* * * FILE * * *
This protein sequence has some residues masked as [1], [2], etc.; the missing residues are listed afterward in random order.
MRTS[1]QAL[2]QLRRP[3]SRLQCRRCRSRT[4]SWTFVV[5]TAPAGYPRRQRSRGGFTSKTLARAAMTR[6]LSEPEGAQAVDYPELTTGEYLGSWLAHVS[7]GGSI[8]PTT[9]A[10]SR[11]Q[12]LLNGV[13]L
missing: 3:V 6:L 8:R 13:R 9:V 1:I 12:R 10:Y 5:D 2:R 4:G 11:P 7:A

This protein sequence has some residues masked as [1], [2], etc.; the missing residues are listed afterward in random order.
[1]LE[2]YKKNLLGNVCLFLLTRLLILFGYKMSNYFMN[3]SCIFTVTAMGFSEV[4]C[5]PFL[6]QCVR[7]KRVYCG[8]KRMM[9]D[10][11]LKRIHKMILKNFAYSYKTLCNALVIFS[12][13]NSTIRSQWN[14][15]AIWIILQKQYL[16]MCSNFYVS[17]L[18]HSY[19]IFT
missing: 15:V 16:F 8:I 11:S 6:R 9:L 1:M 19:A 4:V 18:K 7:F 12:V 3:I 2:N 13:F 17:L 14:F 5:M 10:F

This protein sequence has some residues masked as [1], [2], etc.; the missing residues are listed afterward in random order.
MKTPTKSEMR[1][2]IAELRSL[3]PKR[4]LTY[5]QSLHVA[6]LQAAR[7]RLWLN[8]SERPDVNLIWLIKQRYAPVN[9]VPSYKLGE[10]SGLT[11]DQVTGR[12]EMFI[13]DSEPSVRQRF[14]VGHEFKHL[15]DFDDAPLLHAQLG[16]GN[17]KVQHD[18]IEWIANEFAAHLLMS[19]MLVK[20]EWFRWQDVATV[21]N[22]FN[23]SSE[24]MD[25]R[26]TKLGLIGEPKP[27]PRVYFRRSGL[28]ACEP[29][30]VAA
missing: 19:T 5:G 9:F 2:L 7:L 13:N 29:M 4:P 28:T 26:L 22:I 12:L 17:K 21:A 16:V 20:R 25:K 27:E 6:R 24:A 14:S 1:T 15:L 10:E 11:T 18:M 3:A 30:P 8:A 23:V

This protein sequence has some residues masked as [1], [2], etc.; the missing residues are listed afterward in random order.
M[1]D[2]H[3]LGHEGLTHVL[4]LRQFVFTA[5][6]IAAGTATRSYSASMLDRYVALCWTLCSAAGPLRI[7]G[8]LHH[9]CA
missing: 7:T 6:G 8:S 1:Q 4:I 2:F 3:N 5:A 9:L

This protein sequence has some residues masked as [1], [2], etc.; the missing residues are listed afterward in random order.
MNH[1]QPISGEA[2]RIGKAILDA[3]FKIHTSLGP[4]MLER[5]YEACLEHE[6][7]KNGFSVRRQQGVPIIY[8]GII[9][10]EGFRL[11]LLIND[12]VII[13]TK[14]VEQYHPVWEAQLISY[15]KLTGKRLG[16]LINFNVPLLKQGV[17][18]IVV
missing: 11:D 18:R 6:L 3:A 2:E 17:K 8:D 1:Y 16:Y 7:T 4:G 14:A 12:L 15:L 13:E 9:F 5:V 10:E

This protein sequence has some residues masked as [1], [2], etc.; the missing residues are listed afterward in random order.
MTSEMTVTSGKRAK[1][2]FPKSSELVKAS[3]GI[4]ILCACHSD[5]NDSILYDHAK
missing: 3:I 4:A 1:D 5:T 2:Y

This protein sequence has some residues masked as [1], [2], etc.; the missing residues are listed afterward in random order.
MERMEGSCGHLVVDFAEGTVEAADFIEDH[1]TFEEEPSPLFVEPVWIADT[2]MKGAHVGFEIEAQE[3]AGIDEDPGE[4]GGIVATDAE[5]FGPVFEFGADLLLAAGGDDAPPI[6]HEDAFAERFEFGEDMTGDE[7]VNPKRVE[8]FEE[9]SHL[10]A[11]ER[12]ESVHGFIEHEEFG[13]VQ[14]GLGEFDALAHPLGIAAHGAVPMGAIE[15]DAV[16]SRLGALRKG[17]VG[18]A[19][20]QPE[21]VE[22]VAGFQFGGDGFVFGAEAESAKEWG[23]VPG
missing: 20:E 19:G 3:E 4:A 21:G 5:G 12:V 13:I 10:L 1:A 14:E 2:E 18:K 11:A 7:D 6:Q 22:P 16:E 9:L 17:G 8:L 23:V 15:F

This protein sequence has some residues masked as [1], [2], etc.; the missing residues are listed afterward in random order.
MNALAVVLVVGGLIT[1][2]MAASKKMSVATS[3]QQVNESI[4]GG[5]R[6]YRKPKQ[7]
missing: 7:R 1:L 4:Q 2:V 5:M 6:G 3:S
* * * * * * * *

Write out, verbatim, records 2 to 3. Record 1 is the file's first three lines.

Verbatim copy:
This protein sequence has some residues masked as [1], [2], etc.; the missing residues are listed afterward in random order.
[1]LE[2]YKKNLLGNVCLFLLTRLLILFGYKMSNYFMN[3]SCIFTVTAMGFSEV[4]C[5]PFL[6]QCVR[7]KRVYCG[8]KRMM[9]D[10][11]LKRIHKMILKNFAYSYKTLCNALVIFS[12][13]NSTIRSQWN[14][15]AIWIILQKQYL[16]MCSNFYVS[17]L[18]HSY[19]IFT
missing: 15:V 16:F 8:I 11:S 6:R 9:L 1:M 19:A 4:V 18:K 7:F 12:V 3:I 2:N 13:F 17:L 14:F 5:M 10:F

This protein sequence has some residues masked as [1], [2], etc.; the missing residues are listed afterward in random order.
MKTPTKSEMR[1][2]IAELRSL[3]PKR[4]LTY[5]QSLHVA[6]LQAAR[7]RLWLN[8]SERPDVNLIWLIKQRYAPVN[9]VPSYKLGE[10]SGLT[11]DQVTGR[12]EMFI[13]DSEPSVRQRF[14]VGHEFKHL[15]DFDDAPLLHAQLG[16]GN[17]KVQHD[18]IEWIANEFAAHLLMS[19]MLVK[20]EWFRWQDVATV[21]N[22]FN[23]SSE[24]MD[25]R[26]TKLGLIGEPKP[27]PRVYFRRSGL[28]ACEP[29][30]VAA
missing: 19:T 5:G 9:F 2:L 7:L 13:N 29:M 4:P 28:T 26:L 22:I 12:L 17:K 21:A 16:V 20:R 25:K 27:E 6:R 24:A 14:S 1:T 15:L 10:E 11:T 18:M 3:A 30:P 8:A 23:V